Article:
# Q：阶乘的和的和

It's not a homework question. I just thought that someone might know a real solution to this problem.

I was on a programming contest back in 2004, and there was this problem:

Given n, find sum of digits of n!. n can be from 0 to 10000. Time limit: 1 second. I think there was up to 100 numbers for each test set.

My solution was pretty fast but not fast enough, so I just let it run for some time. It built an array of pre-calculated values which I could use in my code. It was a hack, but it worked.

But there was a guy, who solved this problem with about 10 lines of code and it would give an answer in no time. I believe it was some sort of dynamic programming, or something from number theory. We were 16 at that time so it should not be a "rocket science".

Does anyone know what kind of an algorithm he could use?

EDIT: I'm sorry if I didn't made the question clear. As mquander said, there should be a clever solution, without bugnum, with just plain Pascal code, couple of loops, O(n2) or something like that. 1 second is not a constraint anymore.

I found here that if n > 5, then 9 divides sum of digits of a factorial. We also can find how many zeros are there at the end of the number. Can we use that?

Ok, another problem from programming contest from Russia. Given 1 <= N <= 2 000 000 000, output N! mod (N+1). Is that somehow related?

I'm not sure who is still paying attention to this thread, but here goes anyway.

First, in the official-looking linked version, it only has to be 1000 factorial, not 10000 factorial. Also, when this problem was reused in another programming contest, the time limit was 3 seconds, not 1 second. This makes a huge difference in how hard you have to work to get a fast enough solution.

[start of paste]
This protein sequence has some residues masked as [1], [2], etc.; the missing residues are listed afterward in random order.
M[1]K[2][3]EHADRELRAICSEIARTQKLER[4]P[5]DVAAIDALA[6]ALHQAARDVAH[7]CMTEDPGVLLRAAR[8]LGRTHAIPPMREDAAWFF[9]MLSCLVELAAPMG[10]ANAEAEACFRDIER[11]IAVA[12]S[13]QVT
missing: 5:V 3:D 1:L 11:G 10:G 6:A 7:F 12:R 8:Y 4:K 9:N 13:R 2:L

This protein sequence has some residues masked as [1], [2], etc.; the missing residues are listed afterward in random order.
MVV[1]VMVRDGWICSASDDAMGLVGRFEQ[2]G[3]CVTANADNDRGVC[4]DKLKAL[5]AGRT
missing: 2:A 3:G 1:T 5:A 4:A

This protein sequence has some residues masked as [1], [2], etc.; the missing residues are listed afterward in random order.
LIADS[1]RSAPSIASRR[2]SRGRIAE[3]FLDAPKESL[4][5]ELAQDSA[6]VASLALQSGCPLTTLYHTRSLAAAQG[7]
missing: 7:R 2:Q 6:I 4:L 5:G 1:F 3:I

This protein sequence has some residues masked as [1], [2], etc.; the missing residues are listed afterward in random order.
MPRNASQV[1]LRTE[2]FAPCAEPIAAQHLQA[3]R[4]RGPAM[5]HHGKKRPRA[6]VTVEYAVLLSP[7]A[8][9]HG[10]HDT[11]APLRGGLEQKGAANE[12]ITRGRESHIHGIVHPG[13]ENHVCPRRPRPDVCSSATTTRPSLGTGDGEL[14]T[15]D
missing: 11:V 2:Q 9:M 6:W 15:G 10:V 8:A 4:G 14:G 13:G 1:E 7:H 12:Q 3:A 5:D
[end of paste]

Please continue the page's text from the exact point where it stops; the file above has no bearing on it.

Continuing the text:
Second, for the actual parameters of the contest, Peter's solution is sound, but with one extra twist you can speed it up by a factor of 5 with 32-bit architecture. (Or even a factor of 6 if only 1000! is desired.) Namely, instead of working with individual digits, implement multiplication in base 100000. Then at the end, total the digits within each super-digit. I don't know how good a computer you were allowed in the contest, but I have a desktop at home that is roughly as old as the contest. The following sample code takes 16 milliseconds for 1000! and 2.15 seconds for 10000! The code also ignores trailing 0s as they show up, but that only saves about 7% of the work.

``````#include <stdio.h>
int main() {
unsigned int dig[10000], first=0, last=0, carry, n, x, sum=0;
dig[0] = 1;
for(n=2; n <= 9999; n++) {
carry = 0;
for(x=first; x <= last; x++) {
carry = dig[x]*n + carry;
dig[x] = carry%100000;
if(x == first && !(carry%100000)) first++;
carry /= 100000; }
if(carry) dig[++last] = carry; }
for(x=first; x <= last; x++)
sum += dig[x]%10 + (dig[x]/10)%10 + (dig[x]/100)%10 + (dig[x]/1000)%10
+ (dig[x]/10000)%10;
printf("Sum: %d\n",sum); }
``````

Third, there is an amazing and fairly simple way to speed up the computation by another sizable factor. With modern methods for multiplying large numbers, it does not take quadratic time to compute n!. Instead, you can do it in O-tilde(n) time, where the tilde means that you can throw in logarithmic factors. There is a simple acceleration due to Karatsuba that does not bring the time complexity down to that, but still improves it and could save another factor of 4 or so. In order to use it, you also need to divide the factorial itself into equal sized ranges. You make a recursive algorithm prod(k,n) that multiplies the numbers from k to n by the pseudocode formula